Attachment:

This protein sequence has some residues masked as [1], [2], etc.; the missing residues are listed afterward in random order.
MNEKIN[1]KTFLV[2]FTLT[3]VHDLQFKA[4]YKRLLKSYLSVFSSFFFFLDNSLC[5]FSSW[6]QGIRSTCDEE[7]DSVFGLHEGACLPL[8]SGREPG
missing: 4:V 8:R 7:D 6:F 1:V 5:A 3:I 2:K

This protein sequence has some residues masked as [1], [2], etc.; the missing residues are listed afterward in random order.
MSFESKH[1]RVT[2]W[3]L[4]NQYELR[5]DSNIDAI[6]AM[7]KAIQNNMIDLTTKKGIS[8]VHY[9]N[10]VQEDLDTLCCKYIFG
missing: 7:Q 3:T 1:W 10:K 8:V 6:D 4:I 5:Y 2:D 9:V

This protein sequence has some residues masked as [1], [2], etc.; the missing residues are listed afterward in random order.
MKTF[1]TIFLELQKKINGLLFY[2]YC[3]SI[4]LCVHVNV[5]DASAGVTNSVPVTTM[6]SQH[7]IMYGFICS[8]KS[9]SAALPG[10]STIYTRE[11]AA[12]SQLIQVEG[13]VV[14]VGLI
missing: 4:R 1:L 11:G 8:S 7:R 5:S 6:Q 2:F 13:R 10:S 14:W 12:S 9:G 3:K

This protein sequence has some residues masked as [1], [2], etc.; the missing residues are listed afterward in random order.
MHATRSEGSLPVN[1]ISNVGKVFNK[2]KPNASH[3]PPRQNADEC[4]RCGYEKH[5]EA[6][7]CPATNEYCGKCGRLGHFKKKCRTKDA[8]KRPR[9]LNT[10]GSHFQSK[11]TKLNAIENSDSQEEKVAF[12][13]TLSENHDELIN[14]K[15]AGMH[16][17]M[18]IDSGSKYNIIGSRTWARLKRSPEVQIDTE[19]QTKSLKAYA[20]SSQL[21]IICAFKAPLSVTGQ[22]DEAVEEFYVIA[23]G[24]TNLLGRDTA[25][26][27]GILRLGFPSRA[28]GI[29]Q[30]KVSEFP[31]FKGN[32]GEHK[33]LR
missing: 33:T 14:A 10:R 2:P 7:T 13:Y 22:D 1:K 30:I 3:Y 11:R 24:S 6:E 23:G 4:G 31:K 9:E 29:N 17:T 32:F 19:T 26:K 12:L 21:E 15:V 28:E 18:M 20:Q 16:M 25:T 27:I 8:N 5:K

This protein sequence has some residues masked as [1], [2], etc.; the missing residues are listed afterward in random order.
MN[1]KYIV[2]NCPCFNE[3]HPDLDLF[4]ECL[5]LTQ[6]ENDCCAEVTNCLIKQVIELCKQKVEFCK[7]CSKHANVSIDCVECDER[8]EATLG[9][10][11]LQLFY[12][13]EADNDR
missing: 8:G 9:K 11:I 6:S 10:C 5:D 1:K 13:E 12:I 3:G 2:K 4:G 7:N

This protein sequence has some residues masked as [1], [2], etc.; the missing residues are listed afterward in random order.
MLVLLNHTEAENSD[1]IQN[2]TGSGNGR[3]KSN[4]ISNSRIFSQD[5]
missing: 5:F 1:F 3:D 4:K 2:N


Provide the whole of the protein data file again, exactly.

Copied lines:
This protein sequence has some residues masked as [1], [2], etc.; the missing residues are listed afterward in random order.
MNEKIN[1]KTFLV[2]FTLT[3]VHDLQFKA[4]YKRLLKSYLSVFSSFFFFLDNSLC[5]FSSW[6]QGIRSTCDEE[7]DSVFGLHEGACLPL[8]SGREPG
missing: 4:V 8:R 7:D 6:F 1:V 5:A 3:I 2:K

This protein sequence has some residues masked as [1], [2], etc.; the missing residues are listed afterward in random order.
MSFESKH[1]RVT[2]W[3]L[4]NQYELR[5]DSNIDAI[6]AM[7]KAIQNNMIDLTTKKGIS[8]VHY[9]N[10]VQEDLDTLCCKYIFG
missing: 7:Q 3:T 1:W 10:K 8:V 6:D 4:I 5:Y 2:D 9:V

This protein sequence has some residues masked as [1], [2], etc.; the missing residues are listed afterward in random order.
MKTF[1]TIFLELQKKINGLLFY[2]YC[3]SI[4]LCVHVNV[5]DASAGVTNSVPVTTM[6]SQH[7]IMYGFICS[8]KS[9]SAALPG[10]STIYTRE[11]AA[12]SQLIQVEG[13]VV[14]VGLI
missing: 4:R 1:L 11:G 8:S 7:R 5:S 6:Q 2:F 13:R 10:S 14:W 12:S 9:G 3:K

This protein sequence has some residues masked as [1], [2], etc.; the missing residues are listed afterward in random order.
MHATRSEGSLPVN[1]ISNVGKVFNK[2]KPNASH[3]PPRQNADEC[4]RCGYEKH[5]EA[6][7]CPATNEYCGKCGRLGHFKKKCRTKDA[8]KRPR[9]LNT[10]GSHFQSK[11]TKLNAIENSDSQEEKVAF[12][13]TLSENHDELIN[14]K[15]AGMH[16][17]M[18]IDSGSKYNIIGSRTWARLKRSPEVQIDTE[19]QTKSLKAYA[20]SSQL[21]IICAFKAPLSVTGQ[22]DEAVEEFYVIA[23]G[24]TNLLGRDTA[25][26][27]GILRLGFPSRA[28]GI[29]Q[30]KVSEFP[31]FKGN[32]GEHK[33]LR
missing: 33:T 14:A 10:R 2:P 7:T 13:Y 22:D 1:K 30:I 3:Y 11:R 24:S 6:E 23:G 4:G 31:K 9:E 29:N 17:T 32:F 19:T 26:K 12:L 21:E 15:V 28:E 18:M 20:Q 16:M 25:T 27:I 8:N 5:K

This protein sequence has some residues masked as [1], [2], etc.; the missing residues are listed afterward in random order.
MN[1]KYIV[2]NCPCFNE[3]HPDLDLF[4]ECL[5]LTQ[6]ENDCCAEVTNCLIKQVIELCKQKVEFCK[7]CSKHANVSIDCVECDER[8]EATLG[9][10][11]LQLFY[12][13]EADNDR
missing: 8:G 9:K 11:I 6:S 10:C 5:D 1:K 13:E 12:I 3:G 2:K 4:G 7:N

This protein sequence has some residues masked as [1], [2], etc.; the missing residues are listed afterward in random order.
MLVLLNHTEAENSD[1]IQN[2]TGSGNGR[3]KSN[4]ISNSRIFSQD[5]
missing: 5:F 1:F 3:D 4:K 2:N